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Jan Bakker, Bakker AGF:

"Trading is the best job in the world"

In the Netherlands, Bakker AGF's Jan Bakker recently celebrated his 70th birthday. Of those seven decades, he has been trading fruit and vegetables for six. "I started peddling cauliflower at ten, and I've never stopped," Jan begins, laughing.

Jan and Rick Bakker

His father and grandfather started the company just after World War II. "They began selling new potatoes and cauliflower." Open-field vegetables are still this North Holland wholesaler's mainstay. "We used to buy everything at Veiling WFO. There used to be more than 1,000 growers in the area. Now there are about 50, so we visit them directly. We buy most of our produce locally, but it's the complete range," says Jan.

"Our strength lies in the Dutch season, which peaks between mid-March and the summer vacation. We don't import directly, but if customers want something, we'll buy it in. The greenhouse acreage in two nearby areas has expanded, so we started selling more and more tomatoes, cucumbers, and bell peppers. But we do our share of top fruit, where we're among the last auction buyers in the area."

"You mustn't put all your eggs in one basket. We, thus, try to have as broad a client base as possible. They range from market vendors to processors, wholesalers, supermarket DCs, and increasingly ethnic customers," continues Jan. For the last 25 years, the German market has also been an important target group.

"We sell plenty in the German wholesale markets and the surrounding businesses. We have an eight-vehicle fleet, so we can reach places quickly. We've, therefore, built a reputation for delivering the goods on time. The trick, of course, is to plan your routes correctly and get the trucks back full, something we manage eight or nine times out of ten."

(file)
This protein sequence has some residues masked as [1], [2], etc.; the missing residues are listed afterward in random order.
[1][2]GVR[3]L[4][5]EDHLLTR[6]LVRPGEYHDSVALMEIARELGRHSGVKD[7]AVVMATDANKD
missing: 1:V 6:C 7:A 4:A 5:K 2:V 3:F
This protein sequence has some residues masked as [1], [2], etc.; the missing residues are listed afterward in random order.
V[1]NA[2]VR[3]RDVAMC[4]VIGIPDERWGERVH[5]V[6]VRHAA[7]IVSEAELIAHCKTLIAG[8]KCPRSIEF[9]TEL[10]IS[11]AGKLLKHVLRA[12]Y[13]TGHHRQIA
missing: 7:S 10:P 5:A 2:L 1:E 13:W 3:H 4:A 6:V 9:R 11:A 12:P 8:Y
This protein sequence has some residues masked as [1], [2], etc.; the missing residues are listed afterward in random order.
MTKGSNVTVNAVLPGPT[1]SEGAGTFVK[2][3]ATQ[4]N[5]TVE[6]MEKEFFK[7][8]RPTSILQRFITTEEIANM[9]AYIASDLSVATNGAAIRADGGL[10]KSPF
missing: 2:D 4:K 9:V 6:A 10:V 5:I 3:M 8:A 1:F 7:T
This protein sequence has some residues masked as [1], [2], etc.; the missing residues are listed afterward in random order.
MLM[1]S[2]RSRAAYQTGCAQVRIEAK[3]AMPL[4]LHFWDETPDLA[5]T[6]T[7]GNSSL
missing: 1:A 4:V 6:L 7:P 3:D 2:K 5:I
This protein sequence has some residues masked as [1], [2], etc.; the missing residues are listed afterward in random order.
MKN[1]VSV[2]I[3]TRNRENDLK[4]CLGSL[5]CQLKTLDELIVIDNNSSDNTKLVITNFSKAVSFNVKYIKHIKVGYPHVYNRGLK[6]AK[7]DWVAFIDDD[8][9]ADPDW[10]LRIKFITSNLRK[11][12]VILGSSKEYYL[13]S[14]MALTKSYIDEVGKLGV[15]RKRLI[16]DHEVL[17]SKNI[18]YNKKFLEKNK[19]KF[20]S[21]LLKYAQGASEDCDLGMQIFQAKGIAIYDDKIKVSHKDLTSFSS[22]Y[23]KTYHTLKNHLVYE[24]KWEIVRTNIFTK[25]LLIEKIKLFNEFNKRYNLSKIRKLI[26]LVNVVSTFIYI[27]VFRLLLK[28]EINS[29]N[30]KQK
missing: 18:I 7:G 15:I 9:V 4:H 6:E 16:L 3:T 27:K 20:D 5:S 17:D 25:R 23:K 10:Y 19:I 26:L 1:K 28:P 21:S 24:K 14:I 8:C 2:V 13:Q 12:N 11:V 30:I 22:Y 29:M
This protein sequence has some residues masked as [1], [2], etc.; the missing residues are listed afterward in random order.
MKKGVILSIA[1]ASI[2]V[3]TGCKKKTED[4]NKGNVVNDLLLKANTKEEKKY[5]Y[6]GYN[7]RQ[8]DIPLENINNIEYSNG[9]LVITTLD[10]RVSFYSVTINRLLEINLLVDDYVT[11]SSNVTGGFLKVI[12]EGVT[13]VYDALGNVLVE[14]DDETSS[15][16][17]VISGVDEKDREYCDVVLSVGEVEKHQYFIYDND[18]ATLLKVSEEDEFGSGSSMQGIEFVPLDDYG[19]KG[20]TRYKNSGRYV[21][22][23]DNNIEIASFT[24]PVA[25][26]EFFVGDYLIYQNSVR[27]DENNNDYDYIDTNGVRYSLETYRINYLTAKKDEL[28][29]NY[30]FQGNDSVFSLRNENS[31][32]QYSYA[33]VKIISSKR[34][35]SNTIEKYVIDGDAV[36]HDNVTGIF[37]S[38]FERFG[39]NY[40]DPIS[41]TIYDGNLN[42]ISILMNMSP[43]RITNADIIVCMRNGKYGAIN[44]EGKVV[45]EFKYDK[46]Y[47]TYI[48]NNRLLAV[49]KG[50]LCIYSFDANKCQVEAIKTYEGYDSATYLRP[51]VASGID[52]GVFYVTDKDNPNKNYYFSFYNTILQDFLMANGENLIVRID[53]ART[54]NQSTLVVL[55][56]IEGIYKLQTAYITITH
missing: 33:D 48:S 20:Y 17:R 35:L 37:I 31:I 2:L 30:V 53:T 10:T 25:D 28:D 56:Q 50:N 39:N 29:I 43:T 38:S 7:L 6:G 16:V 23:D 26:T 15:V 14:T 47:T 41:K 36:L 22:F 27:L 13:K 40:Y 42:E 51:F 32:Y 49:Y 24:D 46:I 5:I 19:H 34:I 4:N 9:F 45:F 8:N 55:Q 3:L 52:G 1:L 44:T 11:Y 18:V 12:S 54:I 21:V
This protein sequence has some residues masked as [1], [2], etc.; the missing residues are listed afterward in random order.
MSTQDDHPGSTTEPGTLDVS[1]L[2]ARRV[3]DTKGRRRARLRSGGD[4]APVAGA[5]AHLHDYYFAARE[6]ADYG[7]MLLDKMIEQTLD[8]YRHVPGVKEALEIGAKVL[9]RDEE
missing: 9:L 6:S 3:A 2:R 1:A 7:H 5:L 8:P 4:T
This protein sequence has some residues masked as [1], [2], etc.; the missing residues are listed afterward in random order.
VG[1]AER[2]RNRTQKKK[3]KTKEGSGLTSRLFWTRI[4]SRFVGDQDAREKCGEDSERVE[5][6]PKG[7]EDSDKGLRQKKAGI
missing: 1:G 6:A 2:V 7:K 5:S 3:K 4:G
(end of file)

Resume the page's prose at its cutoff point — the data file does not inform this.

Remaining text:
Vegetables are currently in short supply, causing many prices to skyrocket. "The situation's a little extreme but suits us. We manage to get our trade together and are making good money. Even onions, of which we sell nice volumes every year, are outrageously expensive. I think the beauty of onions is they always sell; whether it's a freezing -20°C or a sweltering 30°C, you can always sell onions. Bell peppers are a growing product group with us too. More so than tomatoes and cucumbers, you can sell those to everyone," says Bakker.

What distinguishes him as a wholesaler? "I think those are big words. In essence, it's very simple. You try to buy goods where you see potential and then try to get a little more from those. You try to earn a living every day, preferably with something extra. Every day in the fruit and vegetable sector is different."

"Sometimes, it's like gambling. One day, trading's a bit sluggish, then you have to pull out all the stops; the next, it's better, and you must ensure you're on top of things," explains Jan. "Trading is a sport for which not everyone has the flair. It's also vital not to take things too far; you must keep good financial control."

Jan does not want to hear about quitting just yet. "That will undoubtedly happen someday, but for now, I still enjoy the business far too much. We have a great team of about 15 people, and the fourth generation has already joined the company. I want to keep enjoying that for as long as possible," he concludes.

For more information:
Bakker AGF
7 De Tocht
1611 HT, Bovenkarspel, NL
Tel: +31 (0) 228 515 739

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